Thursday, November 5, 2009

Herbs in the Kitchen - The Simple Helpers

A well stocked kitchen should include ingredients for health as well as for taste.  An example of ‘Let Food be your Medicine’ is East Indian cooking.  Every ingredient is there for a health benefit.  The bonus is that these foods taste wonderful.

Healthy foods should balance the body temperature, discourage microbes (non paying tenants),  enhance digestion by improving glandular secretions, and increasing nutrition.

Ginger is a vastly under-rated remedy for nausea or stomach upset, especially when the digestive system is sluggish, or overloaded.  It is simple enough to add it to the hot oil when making a stir fry, or peel it and cut in slices and add hot water for tea.  One can even grate it and then squeeze it to get all the juice out of it.  This juice can be added to flavour food or add to warm water.  In the Oriental 5 Element tradition, the small intestine is in the Fire Element.  Ginger is warming to the body.

Mint is another wonderful simple that aids digestion and cools the body.  Mint can be easily used for tea in either the dried or fresh form.  I like mint in just about anything; a topping for rice or noodles, in salads, on top of vegetable dishes.  It is a summer essential for me.

Licorice, the root, not the candy, is great energy food and nourishment for the adrenals.  It can be chopped and added to hot water to make a tea.  It is also available in tincture form.  The taste is sweetish, and makes a nice tea.

Fennel is often recommended for digestion when there is bloating and gas.  Fennel too is great energy food.  Fennel seeds are made into a tea.

Something valuable, but smells awful and tastes worse, is Valerian root.  This is excellent for nourishing the nervous system and relaxing the muscles.  Whenever tension is noticed, even tension in the neck muscles or one feels ‘wound up’ and headachy, valerian is a wonderful aid.  Athletic remedies for runners and athletes often combine magnesium and valerian.  Being the wimp that I am, I usually put valerian tincture drops in an empty capsule.

Onions and garlic are wonderful for keeping us healthy during the winter.  My once had a Polish boyfriend who called garlic ‘Polish penicillin’.

Eating beets is a simple way of getting more absorbable iron in our diets.  Boil oat straw and make a tea out of the water.  This is high in absorbable  calcium and other minerals.  Nettles is a great herb to have on hand.  This makes a nice tea and is rich in iron and minerals.  Nourish the body with horsetail, comfrey leaves, and alfalfa leaves.

Any culinary herb has anti-microbial properties.  Thyme, Sage, Oregano, Summer Savory, Basil, Rosemary are great herbs to have on hand.  I grow them in pots outside my kitchen door.  Oil of Oregano was been touted as a powerful anti-microbial.  During the winter, I make a Greek salad by putting a drop or two into my salad dressing.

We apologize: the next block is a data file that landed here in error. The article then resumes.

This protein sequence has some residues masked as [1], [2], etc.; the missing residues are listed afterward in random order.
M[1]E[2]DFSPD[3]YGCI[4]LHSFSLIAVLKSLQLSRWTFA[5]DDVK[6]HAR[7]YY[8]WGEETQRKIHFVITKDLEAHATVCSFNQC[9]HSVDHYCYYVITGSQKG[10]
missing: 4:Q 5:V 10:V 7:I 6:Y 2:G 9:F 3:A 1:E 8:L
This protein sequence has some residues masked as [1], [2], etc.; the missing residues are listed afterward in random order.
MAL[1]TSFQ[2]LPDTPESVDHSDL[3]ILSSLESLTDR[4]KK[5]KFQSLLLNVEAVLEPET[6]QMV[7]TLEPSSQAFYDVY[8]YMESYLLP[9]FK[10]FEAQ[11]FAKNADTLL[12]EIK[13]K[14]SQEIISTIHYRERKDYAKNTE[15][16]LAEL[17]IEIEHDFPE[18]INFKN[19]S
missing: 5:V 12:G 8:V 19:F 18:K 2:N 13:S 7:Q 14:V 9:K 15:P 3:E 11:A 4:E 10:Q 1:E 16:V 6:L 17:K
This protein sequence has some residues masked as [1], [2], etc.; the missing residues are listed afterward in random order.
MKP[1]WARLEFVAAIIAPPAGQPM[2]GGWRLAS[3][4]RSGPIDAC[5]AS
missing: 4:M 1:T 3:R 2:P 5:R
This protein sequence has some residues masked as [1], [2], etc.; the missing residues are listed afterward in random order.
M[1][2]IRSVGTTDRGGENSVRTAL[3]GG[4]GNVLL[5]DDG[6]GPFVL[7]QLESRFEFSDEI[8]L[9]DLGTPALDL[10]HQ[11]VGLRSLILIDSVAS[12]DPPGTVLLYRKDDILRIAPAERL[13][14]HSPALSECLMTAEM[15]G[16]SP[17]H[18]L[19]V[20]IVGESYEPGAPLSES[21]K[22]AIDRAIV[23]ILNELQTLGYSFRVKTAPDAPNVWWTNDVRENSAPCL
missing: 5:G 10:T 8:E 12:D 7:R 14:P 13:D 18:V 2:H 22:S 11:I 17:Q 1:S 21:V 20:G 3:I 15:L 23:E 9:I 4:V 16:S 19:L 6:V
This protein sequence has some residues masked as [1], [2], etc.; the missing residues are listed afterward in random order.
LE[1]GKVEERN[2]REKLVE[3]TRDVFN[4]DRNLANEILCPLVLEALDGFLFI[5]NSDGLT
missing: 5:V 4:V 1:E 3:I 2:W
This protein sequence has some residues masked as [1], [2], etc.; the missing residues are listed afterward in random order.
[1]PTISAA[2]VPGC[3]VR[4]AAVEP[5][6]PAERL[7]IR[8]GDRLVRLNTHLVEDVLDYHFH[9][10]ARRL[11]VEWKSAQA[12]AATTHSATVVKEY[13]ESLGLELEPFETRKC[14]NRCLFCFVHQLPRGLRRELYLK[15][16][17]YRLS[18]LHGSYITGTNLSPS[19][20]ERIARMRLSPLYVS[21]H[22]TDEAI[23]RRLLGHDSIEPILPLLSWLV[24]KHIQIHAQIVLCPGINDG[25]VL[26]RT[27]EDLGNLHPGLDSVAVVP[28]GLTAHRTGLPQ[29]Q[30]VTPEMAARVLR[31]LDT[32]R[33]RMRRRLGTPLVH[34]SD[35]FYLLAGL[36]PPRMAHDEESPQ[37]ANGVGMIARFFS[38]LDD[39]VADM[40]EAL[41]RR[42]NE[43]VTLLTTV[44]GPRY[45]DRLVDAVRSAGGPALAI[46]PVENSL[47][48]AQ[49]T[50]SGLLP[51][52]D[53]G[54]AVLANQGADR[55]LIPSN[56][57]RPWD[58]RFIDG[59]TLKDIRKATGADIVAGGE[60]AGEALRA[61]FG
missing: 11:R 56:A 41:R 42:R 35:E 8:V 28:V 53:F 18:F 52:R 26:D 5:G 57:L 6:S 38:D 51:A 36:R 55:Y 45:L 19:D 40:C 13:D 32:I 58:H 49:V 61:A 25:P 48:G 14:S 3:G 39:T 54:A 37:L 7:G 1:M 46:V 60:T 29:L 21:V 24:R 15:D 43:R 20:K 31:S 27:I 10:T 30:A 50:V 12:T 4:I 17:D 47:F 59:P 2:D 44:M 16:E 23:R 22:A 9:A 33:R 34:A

You should never have to compromise health for taste.  Conversely, often the best tasting meals are those made with good health in mind.

One Pot Vegetarian Rice Meal
¼ to ½ Cup Oil
1 tsp black mustard seed
1 tsp whole cumin
Sliced fresh ginger
1 clove garlic mashed
1 medium onion diced

1 large carrot diced
2 small pieces cinnamon bark
2 whole cloves
1 tsp cumin ground
1 tsp coriander ground
1 tsp turmeric or any good curry powder
¼ cup sunflower/pumpkin seeds or almonds/cashews
¼ Cup large flake coconut unsweetened or fresh coconut
2 Cups Basmati Rice (817 Elephant Brand)
3 cups water with  2 Morga Soy Cubes or vegetable stock

½ chopped fresh parsley
1 apple diced

Heat oil and add mustard seed.  When they begin to pop add cumin and fry until golden.  Add ginger, garlic, cinnamon pieces and cloves and sauté a couple minutes.  Add onion and sauté for a couple of minutes.  Add carrots and sauté a few minutes more.

Add uncooked rice and sauté stirring continually.  Add more oil if you need to.  Sauté until golden and fragrant.

Add ground cumin, coriander, turmeric, curry powder, coconut, nuts and seeds and sauté for 1 minute adding small amounts of water to prevent sticking.

Add water quickly and soy cubes stirring to dissolve cubes and bringing the water to a boil.

Add apples and parsley on top, cover and turn heat to minimum.  Cook 20 minutes.   Be careful that you don’t overcook.  The rice should be firm not mushy. 

This dish can have any ingredients you prefer.  It can be cooked in the oven in a rice cooker or stove top.

I have made this meal many times when I would swear that I hadn't any food left in the house.  Lo and behold, fast food, and healthy!

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